Peter Ormerod reviews The Duchess of Malfi, presented by the RSC at the Swan Theatre, Stratford
What a play for these times. Its tale of a woman's inner strength pitted against the ugly, vicious, domineering male culture in which she finds herself chimes so perfectly with current concerns that it's easy to forget it was written 400 years ago. And Maria Aberg's production could not be more psychologically effective or theatrically emphatic in its portrayal of a society gone so wrong.
It may not be for everyone, though. It begins with the vast, hulking and freakish carcass of an indeterminate beast being hauled onto the stage; it remains in full view, hanging from a chain, throughout the performance. It is a tremendously potent symbol of a pathetic and grotesque masculinity. At the start of the second half, it is slashed with a knife and exudes so much blood that the cast are pretty much swimming in it by the end. It seems to contaminate everything and everyone. No wonder those sitting in the front row were given blankets to save on the dry-cleaning bills.
The play, by John Webster, is arguably stronger thematically than it is dramatically. I tells of a fiercely independent Duchess who marries, in secret, the man she loves. This so displeases her disturbingly possessive brothers that they set out to destroy her. In terms of plot, it is a tad slight. But Aberg exploits magnificently the space this affords her imagination; and all her ideas are realised exquisitely.
The set resembles an abattoir-cum-sporting arena; you can almost smell the putrefying testosterone. Gangs of men hurl themselves into a twisted and violent haka-style dance. Meanwhile, scenes are composed with the visual elegance of a fine artist. And if it looks great, it sounds even better: many scenes are underscored with the eerie tones of distorted guitars; the music thrusts and struts and rumbles and enchants and bewitches and beguiles. At various points, it evokes David Lynch's work with Angelo Badalementi. I Put a Spell on You, sung by Aretha Ayeh as Julia, is rendered transcendently; counter tenor Francis Gush lends uncanny beauty to scenes of savagery; and Joan Iyiola, as the Duchess, showcases her own astonishing, almost subterranean singing voice in a mesmerising and intoxicating chorus of lament. Stereotypes of masculine and feminine musicality are undermined throughout. Composer Orlando Gough and sound designer Claire Windsor deserve as much applause as anyone.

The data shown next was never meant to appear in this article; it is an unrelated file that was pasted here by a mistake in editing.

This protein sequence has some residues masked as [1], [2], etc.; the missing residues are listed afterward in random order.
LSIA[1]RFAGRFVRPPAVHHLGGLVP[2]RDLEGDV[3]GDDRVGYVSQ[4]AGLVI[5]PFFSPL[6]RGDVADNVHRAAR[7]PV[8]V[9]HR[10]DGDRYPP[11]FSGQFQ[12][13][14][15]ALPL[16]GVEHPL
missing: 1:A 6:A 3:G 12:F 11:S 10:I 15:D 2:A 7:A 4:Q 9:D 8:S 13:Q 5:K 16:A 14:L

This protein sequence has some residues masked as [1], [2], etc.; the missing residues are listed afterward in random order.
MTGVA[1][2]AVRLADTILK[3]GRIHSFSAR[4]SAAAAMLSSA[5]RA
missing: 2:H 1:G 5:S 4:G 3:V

Performances range from the strong to the majestic. Iyiola's Duchess is imbued with an unshowy might; she is entirely self-possessed and in control, even unto death. She is power personified. Nicolas Tennant's Bosola is never the straightforward thug he might be, while Amanda Hadingue's Cariola is surely everyone's idea of a perfect best friend. All the while, the play's men seem increasingly driven by forces outside their direct control: if the concept of toxic masculinity has hitherto seemed abstract, here it is tangible. It blinds these men to their own barbarity, which appals them, only for the cycle to continue.
This is searing, devastating stuff, and it feels entirely necessary. It will no doubt divide audiences, but those who trust Aberg's vision will be rewarded with an experience that gets the RSC's new season off to a remarkable and memorable start.
* Play runs until August 3. Visit www.rsc.org.uk/the-duchess-of-malfi to book.